The third brand is USA Trains. These are still availabe new, although unless the modeler runs entirely USA Trains couplers, they are not a favorite. They are scaled at 1:32 (ish) and don't play well with others.

 

I can speak from personal experience that the Kadee 'G' scale couplers will couple reliabley with Bachmann Spectrum coupler, Bachmann 'Big Hauler' couplers, and AMS 1:20.3 couplers. I can also attest that the Kadee 'G' scale couplers and Bachmann Spectrum couplers are interchangeable in the coupler boxes.

 

I would like to see this information included in the next part of the article, or as an addendum to this first part as I feel it is a significant omission.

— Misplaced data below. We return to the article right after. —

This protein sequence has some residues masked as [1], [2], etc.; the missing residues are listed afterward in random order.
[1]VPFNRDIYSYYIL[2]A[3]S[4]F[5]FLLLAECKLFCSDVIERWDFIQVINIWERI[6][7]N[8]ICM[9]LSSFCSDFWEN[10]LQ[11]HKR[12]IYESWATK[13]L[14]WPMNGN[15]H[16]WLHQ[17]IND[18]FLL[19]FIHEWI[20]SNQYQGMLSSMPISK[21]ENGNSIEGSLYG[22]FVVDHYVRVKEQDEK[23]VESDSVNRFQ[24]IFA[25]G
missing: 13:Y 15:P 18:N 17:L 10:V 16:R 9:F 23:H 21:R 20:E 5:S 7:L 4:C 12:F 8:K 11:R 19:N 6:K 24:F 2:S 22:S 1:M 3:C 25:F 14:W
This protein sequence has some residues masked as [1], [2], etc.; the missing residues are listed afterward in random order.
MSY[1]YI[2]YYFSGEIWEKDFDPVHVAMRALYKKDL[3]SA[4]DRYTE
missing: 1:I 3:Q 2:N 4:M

Bob C.

  • Member since
    September, 2003
  • From: Centennial, CO
  • 1,191 posts
Posted by kstrong on Tuesday, January 23, 2018 11:34 PM

Bob, I touch on USA and Bachmann couplers in part 2, though not to the point of showing how to disassemble them to make them operate better. (I remember such an article back in the mid 90s written by Art Mitchell up in Fort Collins on improving Bachmann couplers and operating them prototypically if anyone is interested.) I shied away from Aristo couplers mostly because they are now out of production, so it's difficult to get them off the store shelf as replacements for converting your entire fleet.